Billy Graham

In last week’s blog, I ruminated about the TV series The Crown. One of the historical facts of which it reminded us was the fascination of young Queen Elizabeth with the American Evangelist Billy Graham during the early years of her reign that coincided with Graham’s first evangelical crusades in the UK. This was the first time British people had seen US-style mass evangelism in all its histrionic hokery. I remember it well. He styled himself Dr. Billy Graham, although like many other of his ilk (such as the appalling Dr Ian Paisley), his so-called doctorate was an honorary title bestowed by the Bob Jones University of South Carolina – an institution responsible for turning out more bigoted and racist religious extremists than Al Qaida and Isis put together. For some time, Graham had a close relationship with the older Jones but to the former’s credit, increasingly distanced himself from his mentor. Billy Graham died a few days ago and the eulogies have been pouring in from the great and good that have fawned over him for decades: it must be about the only occasion on which Obama and Trump have tweeted in tune with each other. And it must be admitted that compared with other American tele-evangelists, Graham was the best of a very bad bunch. His estate was worth $25m which is comparative poverty compared with, for example, the charismatic movement’s Kenneth Copeland, who is said to be worth $760m. And unlike many of the others, Graham seems to have practiced the sort of moral life that he preached.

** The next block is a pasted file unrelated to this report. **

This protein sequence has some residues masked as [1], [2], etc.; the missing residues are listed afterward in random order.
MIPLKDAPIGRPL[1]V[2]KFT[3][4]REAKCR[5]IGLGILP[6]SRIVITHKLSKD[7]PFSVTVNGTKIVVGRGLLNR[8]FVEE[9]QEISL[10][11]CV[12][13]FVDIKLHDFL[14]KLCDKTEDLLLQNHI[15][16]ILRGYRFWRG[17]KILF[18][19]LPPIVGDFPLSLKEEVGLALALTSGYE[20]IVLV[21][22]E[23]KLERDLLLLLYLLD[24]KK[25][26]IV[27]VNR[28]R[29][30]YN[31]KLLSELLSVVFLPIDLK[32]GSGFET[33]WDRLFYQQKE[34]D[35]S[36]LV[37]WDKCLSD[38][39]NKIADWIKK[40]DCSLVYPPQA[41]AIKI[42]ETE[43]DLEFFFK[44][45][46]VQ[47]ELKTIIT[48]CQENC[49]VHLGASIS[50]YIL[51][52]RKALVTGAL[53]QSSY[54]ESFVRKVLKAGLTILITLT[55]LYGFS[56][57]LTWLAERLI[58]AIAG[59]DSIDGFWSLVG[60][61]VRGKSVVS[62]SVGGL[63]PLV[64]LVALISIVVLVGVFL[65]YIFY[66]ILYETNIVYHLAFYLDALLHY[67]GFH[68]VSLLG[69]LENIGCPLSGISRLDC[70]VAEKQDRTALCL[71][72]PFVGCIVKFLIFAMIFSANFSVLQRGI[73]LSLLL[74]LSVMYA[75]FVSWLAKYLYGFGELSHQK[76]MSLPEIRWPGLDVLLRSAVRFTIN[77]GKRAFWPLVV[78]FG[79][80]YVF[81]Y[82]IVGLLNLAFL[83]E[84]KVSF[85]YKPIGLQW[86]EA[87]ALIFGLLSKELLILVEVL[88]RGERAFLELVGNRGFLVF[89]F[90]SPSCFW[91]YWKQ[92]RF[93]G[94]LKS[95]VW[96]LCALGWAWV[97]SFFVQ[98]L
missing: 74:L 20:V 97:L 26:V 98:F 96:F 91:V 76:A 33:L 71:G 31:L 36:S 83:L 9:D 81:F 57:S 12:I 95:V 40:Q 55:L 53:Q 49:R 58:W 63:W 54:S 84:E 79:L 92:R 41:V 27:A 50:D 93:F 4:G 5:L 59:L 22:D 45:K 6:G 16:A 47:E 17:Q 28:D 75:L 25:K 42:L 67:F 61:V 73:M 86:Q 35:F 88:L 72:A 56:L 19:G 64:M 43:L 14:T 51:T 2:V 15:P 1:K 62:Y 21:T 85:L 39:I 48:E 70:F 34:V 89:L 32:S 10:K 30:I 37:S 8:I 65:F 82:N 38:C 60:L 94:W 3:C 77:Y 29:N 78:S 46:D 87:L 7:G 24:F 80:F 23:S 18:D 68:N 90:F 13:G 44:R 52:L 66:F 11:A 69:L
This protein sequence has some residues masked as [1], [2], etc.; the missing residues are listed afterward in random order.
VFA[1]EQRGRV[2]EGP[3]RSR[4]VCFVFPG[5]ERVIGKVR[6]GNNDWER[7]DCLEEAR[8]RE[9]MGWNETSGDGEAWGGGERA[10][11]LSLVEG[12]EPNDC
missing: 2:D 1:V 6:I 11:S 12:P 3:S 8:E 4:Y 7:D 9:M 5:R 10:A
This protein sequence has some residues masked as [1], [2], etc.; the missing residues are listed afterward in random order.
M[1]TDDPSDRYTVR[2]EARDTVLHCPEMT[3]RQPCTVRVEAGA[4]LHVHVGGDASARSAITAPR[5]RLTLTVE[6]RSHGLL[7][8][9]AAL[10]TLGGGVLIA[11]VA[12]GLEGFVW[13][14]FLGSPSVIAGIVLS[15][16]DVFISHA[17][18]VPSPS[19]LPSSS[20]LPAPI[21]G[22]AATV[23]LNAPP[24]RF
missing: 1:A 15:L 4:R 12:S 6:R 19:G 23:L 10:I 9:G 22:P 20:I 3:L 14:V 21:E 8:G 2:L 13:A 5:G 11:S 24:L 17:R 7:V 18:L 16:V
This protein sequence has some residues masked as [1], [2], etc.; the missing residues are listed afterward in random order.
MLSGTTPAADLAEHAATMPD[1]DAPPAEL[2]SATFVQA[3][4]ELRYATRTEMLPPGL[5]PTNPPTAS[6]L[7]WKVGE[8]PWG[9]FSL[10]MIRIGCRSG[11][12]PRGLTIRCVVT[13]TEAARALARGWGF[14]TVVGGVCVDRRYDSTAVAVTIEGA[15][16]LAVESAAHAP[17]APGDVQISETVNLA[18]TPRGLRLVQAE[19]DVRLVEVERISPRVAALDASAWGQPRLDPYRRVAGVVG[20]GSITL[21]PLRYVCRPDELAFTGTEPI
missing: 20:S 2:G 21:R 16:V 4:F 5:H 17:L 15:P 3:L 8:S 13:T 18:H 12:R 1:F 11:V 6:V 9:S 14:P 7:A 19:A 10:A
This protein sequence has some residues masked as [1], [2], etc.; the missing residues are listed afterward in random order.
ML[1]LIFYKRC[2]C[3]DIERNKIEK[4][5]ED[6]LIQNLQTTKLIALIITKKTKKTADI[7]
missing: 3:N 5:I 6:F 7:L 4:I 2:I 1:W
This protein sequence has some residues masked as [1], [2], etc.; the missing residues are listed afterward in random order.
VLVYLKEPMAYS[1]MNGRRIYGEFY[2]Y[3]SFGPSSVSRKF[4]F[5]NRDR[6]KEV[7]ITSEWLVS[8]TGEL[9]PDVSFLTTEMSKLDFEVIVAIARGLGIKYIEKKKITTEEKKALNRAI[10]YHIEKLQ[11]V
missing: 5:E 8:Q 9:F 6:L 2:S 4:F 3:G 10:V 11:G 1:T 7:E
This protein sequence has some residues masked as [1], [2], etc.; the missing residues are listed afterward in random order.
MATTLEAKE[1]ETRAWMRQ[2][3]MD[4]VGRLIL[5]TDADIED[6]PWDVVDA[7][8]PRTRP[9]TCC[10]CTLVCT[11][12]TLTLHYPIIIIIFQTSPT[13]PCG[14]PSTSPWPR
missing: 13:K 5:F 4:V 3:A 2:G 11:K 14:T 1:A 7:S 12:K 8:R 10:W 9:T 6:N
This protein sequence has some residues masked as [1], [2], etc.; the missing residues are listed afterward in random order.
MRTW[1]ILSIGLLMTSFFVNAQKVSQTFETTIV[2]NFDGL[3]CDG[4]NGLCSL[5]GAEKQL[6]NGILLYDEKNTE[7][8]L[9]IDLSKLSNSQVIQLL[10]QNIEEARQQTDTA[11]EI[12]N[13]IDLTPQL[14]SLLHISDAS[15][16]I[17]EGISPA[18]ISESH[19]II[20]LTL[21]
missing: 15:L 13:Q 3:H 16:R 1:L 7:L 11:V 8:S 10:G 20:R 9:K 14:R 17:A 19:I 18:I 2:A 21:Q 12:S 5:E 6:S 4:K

Graham was driven by one simple idea – evangelism. As he got older, he seems to have gradually relinquished many of the extreme fundamentalist beliefs that characterise most of American evangelicalism, in favour of a simple monomania: believe in Jesus and be saved. Nothing else mattered anything like as much, and Graham was content to let any other doctrinal disagreements slip by, in case they were a stumbling block to salvation. The Bob Jones’s of this world did not approve, but Queens and Presidents loved it. But in the final analysis, Graham’s life work was founded on a lie and it led to his denunciation of homosexuality for which he was famous, and equivocation on other issues that really do matter - like racism for example. During the period in which Graham was most active, racism was the defining issue of American life. It was the period of Martin Luther King who dreamed a dream of whites and blacks hand in hand fulfilling America’s destiny. Graham did not share that dream. He never spoke out about racism; he never threw his weight behind King’s movement; and he allowed segregated seating when he preached in the American South. It was that characteristic unwillingness to let anything get in the way of salvation – even if that meant pandering to racists and homophobes. He called racism a ‘heart problem’ that could only be solved by personal experience of Jesus Christ. The millennium will only come when Jesus comes, and political action here and now is simply futile. And that is why Graham, and all those like him, whether relatively honest, or mired in greed and deceit, are a curse on human civilisation. Jewish and Christian and Muslim prophets have been proclaiming the Day of the Lord as the solution to social evils for more than three thousand years now. Isn’t it about time we gave up waiting and set about dealing with those evils ourselves, here and now?